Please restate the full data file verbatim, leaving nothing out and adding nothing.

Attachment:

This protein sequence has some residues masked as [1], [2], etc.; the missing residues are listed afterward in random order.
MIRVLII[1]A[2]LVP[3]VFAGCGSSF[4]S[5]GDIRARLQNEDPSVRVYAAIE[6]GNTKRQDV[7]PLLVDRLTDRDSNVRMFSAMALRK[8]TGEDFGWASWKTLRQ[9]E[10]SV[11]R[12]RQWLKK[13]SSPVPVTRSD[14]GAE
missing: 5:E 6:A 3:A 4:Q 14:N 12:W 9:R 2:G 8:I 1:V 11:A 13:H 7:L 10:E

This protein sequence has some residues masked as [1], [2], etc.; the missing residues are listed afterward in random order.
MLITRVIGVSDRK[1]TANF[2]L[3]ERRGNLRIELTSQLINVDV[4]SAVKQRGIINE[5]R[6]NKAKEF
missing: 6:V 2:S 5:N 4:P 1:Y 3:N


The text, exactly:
This protein sequence has some residues masked as [1], [2], etc.; the missing residues are listed afterward in random order.
MIRVLII[1]A[2]LVP[3]VFAGCGSSF[4]S[5]GDIRARLQNEDPSVRVYAAIE[6]GNTKRQDV[7]PLLVDRLTDRDSNVRMFSAMALRK[8]TGEDFGWASWKTLRQ[9]E[10]SV[11]R[12]RQWLKK[13]SSPVPVTRSD[14]GAE
missing: 5:E 6:A 3:A 4:Q 14:N 12:W 9:R 2:G 8:I 1:V 11:A 13:H 7:L 10:E

This protein sequence has some residues masked as [1], [2], etc.; the missing residues are listed afterward in random order.
MLITRVIGVSDRK[1]TANF[2]L[3]ERRGNLRIELTSQLINVDV[4]SAVKQRGIINE[5]R[6]NKAKEF
missing: 6:V 2:S 5:N 4:P 1:Y 3:N